I’m in remote control hell.
Remember the good old days—when only toy airplanes had remotes? Now everything except the microwave comes with one, each with a minimum of fifty-seven buttons on them. As far as I’m concerned, most of those buttons are nothing more than wasted plastic which should be reported as a crime against humanity. They only exist to drive me crazy.
When I was a kid, I WAS the remote control. Anytime my dad wanted to channel boogyboard—come on, you can’t call it surfing when there are only three stations—I was the one who got up off the sofa and changed the program. I turned the knob. On the TV set. With my own hands. Watching TV used to be aerobic—for kids.
Sounds downright primitive, doesn’t it?
The sad truth today is I don’t even know where the power button IS on our TV set. Is there one? And if I ever get snowed in out here in the desert—okay, fine, if I ever get DUSTED in out here by a haboob—and run out of batteries, I’ll be stuck with a 55 inch TV and one network. ‘Cause our TV is so beautiful, it didn’t come with channel changing buttons lest we diminish its aesthetics. Which leads me to the real definition of a haboob—he who relies on electronics to run electronics.
I had to buy a special box to corral all the remotes it takes to run our house—it’s the size of a suitcase. There’s a remote for each of our three TV’s, the DVR, the two DVD players, the VHS (stop laughing), and the sound system—which is ironic because none of these devices talk to each other. There’s a remote for the ipod base, our CD player, our floor fan, my digital photo frame and our overhead light. Some people’s homes even have remotes to open and close the drapes, but I think that’s just being lazy.
Last night when my husband came home from work, he scared me by walking into the house through the front door. “Why’d you come in THAT way?” I asked with concern. He started to reply, “Because I live here,” but thought better of it. “Because the batteries died on the garage door remote,” he answered instead. I think if we staged a revolt and threw all the remotes in the trash, our whole house would deflate like one of those giant vinyl Santa’s lying face down on my neighbor’s lawn. I’m telling you, it’s a conspiracy by Duracell to take over the world.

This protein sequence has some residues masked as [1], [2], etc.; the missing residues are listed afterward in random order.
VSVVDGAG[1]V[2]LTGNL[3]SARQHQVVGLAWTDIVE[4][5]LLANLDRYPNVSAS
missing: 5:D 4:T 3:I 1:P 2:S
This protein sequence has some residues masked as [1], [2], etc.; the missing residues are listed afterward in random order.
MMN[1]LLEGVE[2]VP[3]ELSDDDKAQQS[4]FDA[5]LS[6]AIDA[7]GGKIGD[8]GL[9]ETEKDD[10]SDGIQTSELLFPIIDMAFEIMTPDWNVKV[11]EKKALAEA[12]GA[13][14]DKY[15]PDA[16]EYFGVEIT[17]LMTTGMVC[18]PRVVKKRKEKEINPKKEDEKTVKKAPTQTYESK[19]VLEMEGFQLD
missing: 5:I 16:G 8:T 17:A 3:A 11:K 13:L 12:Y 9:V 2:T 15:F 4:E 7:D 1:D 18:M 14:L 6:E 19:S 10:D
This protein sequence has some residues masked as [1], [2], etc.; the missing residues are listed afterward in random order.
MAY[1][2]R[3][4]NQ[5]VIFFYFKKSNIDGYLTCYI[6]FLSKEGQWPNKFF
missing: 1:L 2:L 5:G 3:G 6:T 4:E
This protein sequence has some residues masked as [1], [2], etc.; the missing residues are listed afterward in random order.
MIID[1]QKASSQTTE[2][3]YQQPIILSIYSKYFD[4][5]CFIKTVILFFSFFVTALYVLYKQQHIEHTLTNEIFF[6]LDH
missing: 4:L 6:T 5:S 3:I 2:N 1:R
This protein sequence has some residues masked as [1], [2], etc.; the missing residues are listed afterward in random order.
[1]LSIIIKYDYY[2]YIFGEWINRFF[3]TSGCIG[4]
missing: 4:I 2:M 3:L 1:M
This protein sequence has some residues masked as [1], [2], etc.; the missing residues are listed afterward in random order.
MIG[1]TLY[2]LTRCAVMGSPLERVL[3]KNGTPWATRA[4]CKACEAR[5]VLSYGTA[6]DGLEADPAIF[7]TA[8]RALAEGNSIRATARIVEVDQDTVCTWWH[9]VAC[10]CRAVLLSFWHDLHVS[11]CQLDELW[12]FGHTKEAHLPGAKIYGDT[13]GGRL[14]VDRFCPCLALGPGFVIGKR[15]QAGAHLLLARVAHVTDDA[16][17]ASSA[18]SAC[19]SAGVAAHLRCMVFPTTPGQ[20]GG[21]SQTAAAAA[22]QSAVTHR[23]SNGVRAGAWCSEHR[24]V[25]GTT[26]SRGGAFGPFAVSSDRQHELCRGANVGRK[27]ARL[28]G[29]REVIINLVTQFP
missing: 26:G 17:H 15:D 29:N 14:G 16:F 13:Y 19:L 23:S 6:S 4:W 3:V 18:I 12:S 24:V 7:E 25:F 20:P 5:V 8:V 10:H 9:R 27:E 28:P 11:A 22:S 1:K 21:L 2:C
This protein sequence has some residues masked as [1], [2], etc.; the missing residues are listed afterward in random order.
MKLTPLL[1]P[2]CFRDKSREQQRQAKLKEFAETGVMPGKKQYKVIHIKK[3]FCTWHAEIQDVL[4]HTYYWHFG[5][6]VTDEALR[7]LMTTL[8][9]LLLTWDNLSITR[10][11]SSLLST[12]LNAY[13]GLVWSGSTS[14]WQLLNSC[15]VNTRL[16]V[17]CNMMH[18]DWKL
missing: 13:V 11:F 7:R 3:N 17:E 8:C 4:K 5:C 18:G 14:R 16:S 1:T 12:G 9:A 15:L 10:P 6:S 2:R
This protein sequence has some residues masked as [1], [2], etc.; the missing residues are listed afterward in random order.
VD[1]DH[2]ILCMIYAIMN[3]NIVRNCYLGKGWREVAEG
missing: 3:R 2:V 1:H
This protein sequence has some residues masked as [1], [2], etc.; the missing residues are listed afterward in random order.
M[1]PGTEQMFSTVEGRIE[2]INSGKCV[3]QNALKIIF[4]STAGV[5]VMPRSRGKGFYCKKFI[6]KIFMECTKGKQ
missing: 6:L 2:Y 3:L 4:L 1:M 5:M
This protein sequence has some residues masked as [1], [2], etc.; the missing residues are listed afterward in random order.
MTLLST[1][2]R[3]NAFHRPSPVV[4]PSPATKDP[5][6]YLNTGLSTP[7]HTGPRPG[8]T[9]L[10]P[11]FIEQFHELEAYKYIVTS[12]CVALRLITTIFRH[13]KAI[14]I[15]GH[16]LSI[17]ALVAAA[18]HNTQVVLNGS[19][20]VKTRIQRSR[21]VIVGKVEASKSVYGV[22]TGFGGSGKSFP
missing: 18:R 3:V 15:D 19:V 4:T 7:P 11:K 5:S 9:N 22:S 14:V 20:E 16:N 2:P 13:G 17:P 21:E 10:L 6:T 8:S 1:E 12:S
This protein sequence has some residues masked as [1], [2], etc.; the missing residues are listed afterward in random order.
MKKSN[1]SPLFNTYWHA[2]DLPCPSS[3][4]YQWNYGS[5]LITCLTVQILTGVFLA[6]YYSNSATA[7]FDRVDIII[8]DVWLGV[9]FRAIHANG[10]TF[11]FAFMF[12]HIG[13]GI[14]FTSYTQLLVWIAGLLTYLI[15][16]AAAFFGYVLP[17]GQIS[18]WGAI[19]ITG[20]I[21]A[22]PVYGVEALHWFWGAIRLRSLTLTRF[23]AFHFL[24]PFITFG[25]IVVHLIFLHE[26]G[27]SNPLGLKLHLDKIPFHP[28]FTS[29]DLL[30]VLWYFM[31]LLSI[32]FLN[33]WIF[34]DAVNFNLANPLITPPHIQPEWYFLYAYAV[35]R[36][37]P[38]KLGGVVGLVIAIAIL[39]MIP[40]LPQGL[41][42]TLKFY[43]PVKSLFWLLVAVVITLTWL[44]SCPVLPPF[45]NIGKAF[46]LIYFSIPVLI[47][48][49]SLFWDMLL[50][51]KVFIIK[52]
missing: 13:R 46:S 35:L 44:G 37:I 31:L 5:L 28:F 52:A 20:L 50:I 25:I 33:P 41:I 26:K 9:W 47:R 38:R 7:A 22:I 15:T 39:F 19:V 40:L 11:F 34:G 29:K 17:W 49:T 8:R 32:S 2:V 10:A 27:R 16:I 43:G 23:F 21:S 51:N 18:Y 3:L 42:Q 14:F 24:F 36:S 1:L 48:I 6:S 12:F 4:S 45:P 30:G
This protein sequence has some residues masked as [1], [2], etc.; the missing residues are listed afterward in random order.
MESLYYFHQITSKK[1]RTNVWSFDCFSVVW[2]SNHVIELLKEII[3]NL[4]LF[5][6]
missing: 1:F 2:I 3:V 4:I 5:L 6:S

This month we bought a new television. That changed the rules of the game completely. Our old Sony TV—the 50 inch son-of-a-gun that cost us two thousand dollars five years ago—wearied of my ineptness and went postal on us. The whole TV screen turned a pukey shade of green and couldn’t be repaired, thanks to a design flaw Sony refused to admit to until a class action lawsuit changed their minds. As one of their victims, they offered us a three hundred dollar discount if we’d spend another seven hundred on a replacement set they were trying to clear out of their warehouse in Taiwan. We politely declined in sign language.
Which forced us to take a risk on another foreign manufacturer’s version. And now I have to re-write my house/dog sitter’s book on how to survive when she stays here. Particularly how to use the, count them, THREE remotes it takes to turn on the TV and all its appendages so she can watch “Twilight, The Series”. You laugh, but with all these remotes lying around, her very survival depends on my brilliant novella. Of course, she’s nineteen and has probably been writing user manuals since she was three. I should have asked her to give ME a demo.
The other night, after pushing every conceivable button on the TV remote, I still couldn’t get Wheel of Fortune to look right. I hollered into the kitchen for some husbandly advice.
“Honey,” I whined, “you made the TV screen bigger and now Vanna looks fat. How do I make it normal again instead of freakish?”
Big sigh from the kitchen.
“Just push the menu button,” he responded.
“Which one is the menu button?” I asked.
“It’s the little gray one next to the miniscule dot marked THI.”
I squinted at the black remote with the black buttons.
“I pushed that one. Now there’s a tiny box in the upper corner of the screen and no sound.”
“Then you pushed the HTI button. That one’s next to the one you want.”
“Which one do I want again?”
I swear he aimed a remote at me and pushed something. I haven’t been able to talk for a week.